Comparative analysis of inflammatory infiltrates in collagen-induced arthritis, kidney graft rejection and delayed-type hypersensitivity in non-human primates
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- Jonker, M., Wubben, J., Haanstra, K. et al. Inflamm. Res. (2013) 62: 181. doi:10.1007/s00011-012-0564-1
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Non-human primates are immunologically closely related to humans providing relevant models of inflammatory disorders often used to evaluate new immunomodulating therapies. The aim of the study was to compare inflammatory infiltrates of acute graft rejection (AR) and collagen-induced arthritis (CIA) to delayed-type hypersensitivity (DTH) reactions as the latter model may serve as a less invasive animal model.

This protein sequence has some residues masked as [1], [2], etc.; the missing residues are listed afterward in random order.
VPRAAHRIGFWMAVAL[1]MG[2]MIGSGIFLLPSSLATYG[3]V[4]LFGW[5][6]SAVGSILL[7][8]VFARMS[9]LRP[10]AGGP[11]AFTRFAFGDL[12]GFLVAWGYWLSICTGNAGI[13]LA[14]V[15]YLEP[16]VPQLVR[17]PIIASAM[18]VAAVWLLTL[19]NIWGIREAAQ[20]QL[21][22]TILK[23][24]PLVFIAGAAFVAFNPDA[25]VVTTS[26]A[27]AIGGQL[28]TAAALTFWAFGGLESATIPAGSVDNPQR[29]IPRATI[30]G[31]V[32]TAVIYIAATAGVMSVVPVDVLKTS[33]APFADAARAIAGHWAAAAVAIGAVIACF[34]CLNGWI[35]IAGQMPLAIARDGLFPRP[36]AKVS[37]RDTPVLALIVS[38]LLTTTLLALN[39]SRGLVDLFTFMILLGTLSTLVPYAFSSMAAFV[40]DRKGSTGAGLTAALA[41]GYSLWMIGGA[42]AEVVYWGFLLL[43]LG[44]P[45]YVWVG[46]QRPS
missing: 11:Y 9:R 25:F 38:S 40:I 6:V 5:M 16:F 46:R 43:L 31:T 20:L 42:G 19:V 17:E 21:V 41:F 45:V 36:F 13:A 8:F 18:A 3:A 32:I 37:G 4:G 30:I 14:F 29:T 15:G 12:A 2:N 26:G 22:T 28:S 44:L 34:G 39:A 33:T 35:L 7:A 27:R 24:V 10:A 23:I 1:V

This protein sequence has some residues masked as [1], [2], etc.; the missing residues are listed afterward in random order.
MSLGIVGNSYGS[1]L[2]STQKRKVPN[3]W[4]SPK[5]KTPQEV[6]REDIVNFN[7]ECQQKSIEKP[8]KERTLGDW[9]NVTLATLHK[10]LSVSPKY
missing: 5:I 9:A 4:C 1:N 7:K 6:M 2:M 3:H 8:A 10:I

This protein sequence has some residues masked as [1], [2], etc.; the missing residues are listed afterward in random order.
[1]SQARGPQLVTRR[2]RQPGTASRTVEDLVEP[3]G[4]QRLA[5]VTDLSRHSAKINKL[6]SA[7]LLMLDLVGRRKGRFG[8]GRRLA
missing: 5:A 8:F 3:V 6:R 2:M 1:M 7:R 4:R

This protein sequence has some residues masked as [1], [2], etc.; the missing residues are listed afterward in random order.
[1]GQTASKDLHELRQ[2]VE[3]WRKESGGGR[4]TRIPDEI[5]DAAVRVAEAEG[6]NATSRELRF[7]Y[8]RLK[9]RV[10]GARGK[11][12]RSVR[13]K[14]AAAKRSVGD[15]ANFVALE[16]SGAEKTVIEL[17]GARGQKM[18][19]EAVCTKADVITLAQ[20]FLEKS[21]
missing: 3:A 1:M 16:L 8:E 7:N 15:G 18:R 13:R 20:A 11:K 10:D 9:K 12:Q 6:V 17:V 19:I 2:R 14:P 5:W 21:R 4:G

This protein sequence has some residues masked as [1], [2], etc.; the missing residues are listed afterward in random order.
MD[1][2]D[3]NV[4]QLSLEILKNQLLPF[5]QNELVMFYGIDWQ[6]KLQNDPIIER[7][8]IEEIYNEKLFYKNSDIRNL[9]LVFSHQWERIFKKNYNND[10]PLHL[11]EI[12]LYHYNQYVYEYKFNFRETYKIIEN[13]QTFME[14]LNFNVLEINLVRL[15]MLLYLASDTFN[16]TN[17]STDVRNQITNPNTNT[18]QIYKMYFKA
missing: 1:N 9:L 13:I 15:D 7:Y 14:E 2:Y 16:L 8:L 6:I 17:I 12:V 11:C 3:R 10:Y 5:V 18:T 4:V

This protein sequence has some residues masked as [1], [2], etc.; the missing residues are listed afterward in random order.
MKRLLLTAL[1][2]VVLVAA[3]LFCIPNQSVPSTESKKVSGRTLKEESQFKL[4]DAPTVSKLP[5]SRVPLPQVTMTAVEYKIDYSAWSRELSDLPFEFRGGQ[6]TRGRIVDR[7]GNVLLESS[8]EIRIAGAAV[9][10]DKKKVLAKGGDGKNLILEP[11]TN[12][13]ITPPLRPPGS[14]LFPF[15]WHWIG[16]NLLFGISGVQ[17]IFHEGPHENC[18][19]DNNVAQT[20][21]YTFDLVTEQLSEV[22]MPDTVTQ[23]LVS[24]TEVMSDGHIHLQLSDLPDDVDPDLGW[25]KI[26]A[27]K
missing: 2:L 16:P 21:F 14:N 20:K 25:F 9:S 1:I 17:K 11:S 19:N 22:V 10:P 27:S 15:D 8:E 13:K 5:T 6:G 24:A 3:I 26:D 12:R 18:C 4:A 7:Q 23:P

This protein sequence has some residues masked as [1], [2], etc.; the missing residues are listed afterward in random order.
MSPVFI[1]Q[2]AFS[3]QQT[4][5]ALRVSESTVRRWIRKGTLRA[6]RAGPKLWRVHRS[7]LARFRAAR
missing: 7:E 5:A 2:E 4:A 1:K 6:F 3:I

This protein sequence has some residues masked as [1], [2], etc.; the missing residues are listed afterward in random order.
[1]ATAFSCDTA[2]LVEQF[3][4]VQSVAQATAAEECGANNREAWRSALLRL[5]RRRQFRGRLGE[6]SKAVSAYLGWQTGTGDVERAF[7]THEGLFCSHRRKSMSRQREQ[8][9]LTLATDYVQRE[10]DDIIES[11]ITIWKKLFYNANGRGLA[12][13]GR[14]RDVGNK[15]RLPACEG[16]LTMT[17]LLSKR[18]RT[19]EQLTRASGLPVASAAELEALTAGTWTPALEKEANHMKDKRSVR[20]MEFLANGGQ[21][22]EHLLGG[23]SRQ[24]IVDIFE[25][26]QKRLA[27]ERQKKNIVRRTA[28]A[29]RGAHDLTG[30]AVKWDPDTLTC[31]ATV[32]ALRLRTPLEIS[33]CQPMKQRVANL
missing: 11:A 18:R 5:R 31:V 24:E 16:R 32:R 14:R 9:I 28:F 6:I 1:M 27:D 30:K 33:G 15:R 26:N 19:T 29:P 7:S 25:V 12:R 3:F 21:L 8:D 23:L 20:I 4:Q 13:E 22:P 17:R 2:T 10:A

Materials and methods
Tissue samples of AR, CIA and DTH were obtained from rhesus monkeys used in several pre-clinical studies. The infiltrate composition was determined by immunohistochemical analysis.
The infiltrates in AR consisted of T cells, macrophages and B cells. The presence of lymphoid structures in AR suggested ongoing intragraft immune activation. The synovia of CIA contained predominantly macrophages and few T cells. The DTH infiltrates were dominated by T cells when the challenged was ovalbumin (OVA) and by macrophages when the challenge was tetanus toxoid (TT).
The histology of AR resembles aspects of DTH to OVA while that of CIA showed similarities of the DTH to TT. The DTH reaction could serve as a model to study immunomodulating drugs for acute rejection and the acute inflammatory phase of autoimmunity.